The summit between Barack Obama and Xi Jinping is a huge - and challenging - opportunity. Domestic, regional and global factors are making the current situation a strategic inflection point, writes Bruce W. Jentleson.
Having been in Beijing in April for a conference and for the past month in Australia giving a series of lectures and engaging with regional strategists, I have even more of a sense of these intersecting inflection points.
While China's new leadership is now in place, pulls and tugs continue among various constituencies with their own policy views and interests. On foreign policy the dynamics are much more complex than the simplistic nationalists vs. internationalists often depicted in the West, with by some accounts as many as seven schools of thought contending. The core foreign policy debate is whether China's national interest is best served by continuing the greater assertiveness of the past few years.
This bears on such issues as the military competition with the United States, regional disputes such as the South China Sea and Diaoyu-Senkaku islands, and China's pervasive cyber-hacking. Domestically the core debate is over the shift from quantitative development - go for the highest GDP growth rate - to qualitative development and greater priority to such issues as environmental quality, fighting corruption, and a more domestic consumption oriented growth strategy.
For all the touting of the US "pivot" to Asia, it has had three major dilemmas of its own. First, how to increase US commitments in the region, both diplomatic and military, in ways that "re-balance" against what are seen as Chinese efforts to tilt regional balances in its own favor, without worsening or creating what China sees as imbalances against it? This includes relations with Japan that on the one hand provide reassurance consistent with security treaty obligations while on the other do not let them think they have a blank check to pursue their own antagonisms with China.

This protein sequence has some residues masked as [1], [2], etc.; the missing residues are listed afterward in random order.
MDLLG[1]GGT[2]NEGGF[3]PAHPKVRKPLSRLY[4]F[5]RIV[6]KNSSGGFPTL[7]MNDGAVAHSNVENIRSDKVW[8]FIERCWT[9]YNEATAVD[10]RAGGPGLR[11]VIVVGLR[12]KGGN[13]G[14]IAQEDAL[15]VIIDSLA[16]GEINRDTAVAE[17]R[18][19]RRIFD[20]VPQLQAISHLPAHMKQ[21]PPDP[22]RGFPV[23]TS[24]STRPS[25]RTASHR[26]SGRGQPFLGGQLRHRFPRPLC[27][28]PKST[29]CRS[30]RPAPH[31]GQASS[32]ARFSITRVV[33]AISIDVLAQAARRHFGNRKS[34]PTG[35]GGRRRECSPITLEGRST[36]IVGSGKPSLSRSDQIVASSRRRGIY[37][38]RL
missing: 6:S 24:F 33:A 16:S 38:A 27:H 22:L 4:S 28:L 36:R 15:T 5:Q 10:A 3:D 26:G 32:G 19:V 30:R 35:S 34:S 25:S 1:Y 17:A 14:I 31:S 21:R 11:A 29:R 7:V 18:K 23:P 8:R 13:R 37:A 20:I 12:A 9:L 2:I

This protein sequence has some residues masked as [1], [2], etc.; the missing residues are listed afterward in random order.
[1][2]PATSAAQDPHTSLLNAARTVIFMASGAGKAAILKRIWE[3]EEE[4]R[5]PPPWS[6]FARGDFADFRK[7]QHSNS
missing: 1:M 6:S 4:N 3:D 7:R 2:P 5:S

Second, how to give increased priority to Asia in addition to, not instead of, other global priorities? Just because the war in Iraq is over and the Afghanistan war will be soon, the Middle East has not and will not go away; so too other pressing issues in other regions that keep cropping up, like Mali. Third, how to pursue any coherent and consistent strategy amidst fiscal constraints and Republican political obstructionism at home?
A conversation with an Australian military officer nicely conveyed the dilemma for many other countries in the Asia-Pacific region. We wanted you Americans to push back against China starting back in 2010, he made clear, when they had started becoming more assertive in the region. And the 2,500 Marine rotation at our base in Darwin is helpful. But if you overplay your hand and make this into your own bilateral competition with China that damages our own interests in relations with them, we're not with you. He also made that clear. One hears similar views from many other countries in the region that have their own bilateral trade, investment and security interests with China.